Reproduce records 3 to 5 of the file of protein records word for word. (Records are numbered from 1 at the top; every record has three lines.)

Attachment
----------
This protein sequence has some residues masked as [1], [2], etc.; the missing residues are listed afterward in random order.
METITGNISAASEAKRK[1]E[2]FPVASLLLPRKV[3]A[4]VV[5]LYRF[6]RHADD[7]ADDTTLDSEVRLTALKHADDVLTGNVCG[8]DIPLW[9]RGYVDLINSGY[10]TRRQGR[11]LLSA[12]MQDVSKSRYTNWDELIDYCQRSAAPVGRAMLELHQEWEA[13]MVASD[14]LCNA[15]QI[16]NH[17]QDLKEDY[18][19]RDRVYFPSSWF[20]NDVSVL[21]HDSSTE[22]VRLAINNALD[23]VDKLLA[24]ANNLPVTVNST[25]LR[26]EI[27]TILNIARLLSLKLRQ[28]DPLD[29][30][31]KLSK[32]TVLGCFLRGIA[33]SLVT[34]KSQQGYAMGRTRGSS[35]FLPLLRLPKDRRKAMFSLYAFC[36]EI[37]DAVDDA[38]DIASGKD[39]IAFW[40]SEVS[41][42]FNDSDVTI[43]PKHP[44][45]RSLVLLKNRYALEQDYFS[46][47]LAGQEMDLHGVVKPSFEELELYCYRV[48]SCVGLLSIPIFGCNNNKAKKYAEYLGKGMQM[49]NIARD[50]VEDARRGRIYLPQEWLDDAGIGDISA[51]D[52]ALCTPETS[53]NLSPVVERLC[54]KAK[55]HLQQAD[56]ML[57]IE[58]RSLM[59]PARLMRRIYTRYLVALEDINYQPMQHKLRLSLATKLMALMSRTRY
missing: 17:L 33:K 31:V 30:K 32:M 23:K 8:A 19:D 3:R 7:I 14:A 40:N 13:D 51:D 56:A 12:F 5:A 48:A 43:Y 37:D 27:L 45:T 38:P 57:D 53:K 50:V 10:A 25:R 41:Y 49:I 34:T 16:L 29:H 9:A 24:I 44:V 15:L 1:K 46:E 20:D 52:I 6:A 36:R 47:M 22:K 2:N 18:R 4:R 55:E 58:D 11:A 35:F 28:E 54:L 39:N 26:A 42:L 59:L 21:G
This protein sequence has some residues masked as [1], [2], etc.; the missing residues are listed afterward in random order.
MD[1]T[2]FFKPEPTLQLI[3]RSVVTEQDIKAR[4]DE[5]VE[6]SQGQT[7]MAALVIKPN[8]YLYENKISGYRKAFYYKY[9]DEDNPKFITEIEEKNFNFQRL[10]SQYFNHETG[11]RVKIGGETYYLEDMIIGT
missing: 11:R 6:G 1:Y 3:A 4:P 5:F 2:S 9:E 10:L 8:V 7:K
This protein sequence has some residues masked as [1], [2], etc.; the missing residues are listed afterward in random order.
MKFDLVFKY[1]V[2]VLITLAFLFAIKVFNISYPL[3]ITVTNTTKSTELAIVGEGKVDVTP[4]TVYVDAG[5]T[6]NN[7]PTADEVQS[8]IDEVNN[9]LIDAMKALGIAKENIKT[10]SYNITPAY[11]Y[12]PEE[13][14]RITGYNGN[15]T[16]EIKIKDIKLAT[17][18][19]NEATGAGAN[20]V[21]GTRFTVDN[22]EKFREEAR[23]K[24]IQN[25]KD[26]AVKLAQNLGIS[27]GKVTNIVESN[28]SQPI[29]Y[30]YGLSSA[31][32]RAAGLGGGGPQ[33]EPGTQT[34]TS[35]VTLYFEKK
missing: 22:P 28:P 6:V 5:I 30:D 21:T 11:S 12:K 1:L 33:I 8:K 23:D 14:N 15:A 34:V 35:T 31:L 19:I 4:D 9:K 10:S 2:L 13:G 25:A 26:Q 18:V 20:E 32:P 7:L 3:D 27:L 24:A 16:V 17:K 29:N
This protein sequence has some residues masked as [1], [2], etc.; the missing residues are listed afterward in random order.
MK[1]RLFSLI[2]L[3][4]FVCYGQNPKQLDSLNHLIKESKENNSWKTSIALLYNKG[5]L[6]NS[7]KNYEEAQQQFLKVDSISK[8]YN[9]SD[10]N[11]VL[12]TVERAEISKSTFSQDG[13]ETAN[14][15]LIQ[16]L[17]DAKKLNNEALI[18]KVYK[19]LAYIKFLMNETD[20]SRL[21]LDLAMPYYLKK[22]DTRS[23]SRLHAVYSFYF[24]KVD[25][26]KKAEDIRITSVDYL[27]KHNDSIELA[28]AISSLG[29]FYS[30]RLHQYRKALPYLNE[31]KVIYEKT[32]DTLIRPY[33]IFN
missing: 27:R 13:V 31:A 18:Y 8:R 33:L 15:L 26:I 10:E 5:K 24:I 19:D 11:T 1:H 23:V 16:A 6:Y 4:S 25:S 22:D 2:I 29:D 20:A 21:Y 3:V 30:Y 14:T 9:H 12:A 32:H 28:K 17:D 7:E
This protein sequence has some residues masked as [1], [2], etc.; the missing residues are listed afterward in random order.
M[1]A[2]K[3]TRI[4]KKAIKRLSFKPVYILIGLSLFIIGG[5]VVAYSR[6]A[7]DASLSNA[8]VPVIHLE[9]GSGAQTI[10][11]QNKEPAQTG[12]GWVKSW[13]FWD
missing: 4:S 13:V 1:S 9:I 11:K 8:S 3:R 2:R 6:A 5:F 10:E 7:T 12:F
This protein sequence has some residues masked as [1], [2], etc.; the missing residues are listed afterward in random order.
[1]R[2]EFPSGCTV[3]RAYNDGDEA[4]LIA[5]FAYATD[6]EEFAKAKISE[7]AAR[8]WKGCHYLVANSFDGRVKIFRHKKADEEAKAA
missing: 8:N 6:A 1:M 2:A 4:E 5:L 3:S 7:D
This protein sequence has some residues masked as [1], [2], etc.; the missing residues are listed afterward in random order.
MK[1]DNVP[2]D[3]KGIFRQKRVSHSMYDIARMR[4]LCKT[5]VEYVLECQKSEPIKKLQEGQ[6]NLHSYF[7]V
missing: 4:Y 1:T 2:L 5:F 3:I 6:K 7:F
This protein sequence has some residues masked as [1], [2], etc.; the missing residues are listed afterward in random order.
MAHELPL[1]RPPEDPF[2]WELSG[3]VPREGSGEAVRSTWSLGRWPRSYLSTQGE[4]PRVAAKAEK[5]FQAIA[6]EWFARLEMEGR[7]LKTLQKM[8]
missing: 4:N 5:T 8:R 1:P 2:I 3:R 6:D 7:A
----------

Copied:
This protein sequence has some residues masked as [1], [2], etc.; the missing residues are listed afterward in random order.
MKFDLVFKY[1]V[2]VLITLAFLFAIKVFNISYPL[3]ITVTNTTKSTELAIVGEGKVDVTP[4]TVYVDAG[5]T[6]NN[7]PTADEVQS[8]IDEVNN[9]LIDAMKALGIAKENIKT[10]SYNITPAY[11]Y[12]PEE[13][14]RITGYNGN[15]T[16]EIKIKDIKLAT[17][18][19]NEATGAGAN[20]V[21]GTRFTVDN[22]EKFREEAR[23]K[24]IQN[25]KD[26]AVKLAQNLGIS[27]GKVTNIVESN[28]SQPI[29]Y[30]YGLSSA[31][32]RAAGLGGGGPQ[33]EPGTQT[34]TS[35]VTLYFEKK
missing: 22:P 28:P 6:V 5:I 30:D 21:T 11:S 12:K 1:L 33:I 8:K 23:D 14:N 15:A 34:V 35:T 31:L 19:I 4:D 9:K 10:S 2:L 13:G 25:A 26:Q 18:V 20:E 32:P 7:L 3:D 27:L 24:A 16:V 17:K 29:N
This protein sequence has some residues masked as [1], [2], etc.; the missing residues are listed afterward in random order.
MK[1]RLFSLI[2]L[3][4]FVCYGQNPKQLDSLNHLIKESKENNSWKTSIALLYNKG[5]L[6]NS[7]KNYEEAQQQFLKVDSISK[8]YN[9]SD[10]N[11]VL[12]TVERAEISKSTFSQDG[13]ETAN[14][15]LIQ[16]L[17]DAKKLNNEALI[18]KVYK[19]LAYIKFLMNETD[20]SRL[21]LDLAMPYYLKK[22]DTRS[23]SRLHAVYSFYF[24]KVD[25][26]KKAEDIRITSVDYL[27]KHNDSIELA[28]AISSLG[29]FYS[30]RLHQYRKALPYLNE[31]KVIYEKT[32]DTLIRPY[33]IFN
missing: 27:R 13:V 31:A 18:Y 8:R 33:L 15:L 26:I 10:E 5:K 24:I 19:D 11:T 1:H 23:V 16:A 6:Y 4:S 25:S 22:D 2:I 29:D 20:A 21:Y 3:V 30:Y 14:T 9:H 12:A 32:H 28:K 17:D 7:E
This protein sequence has some residues masked as [1], [2], etc.; the missing residues are listed afterward in random order.
M[1]A[2]K[3]TRI[4]KKAIKRLSFKPVYILIGLSLFIIGG[5]VVAYSR[6]A[7]DASLSNA[8]VPVIHLE[9]GSGAQTI[10][11]QNKEPAQTG[12]GWVKSW[13]FWD
missing: 4:S 13:V 1:S 9:I 11:K 8:S 3:R 2:R 6:A 5:F 10:E 7:T 12:F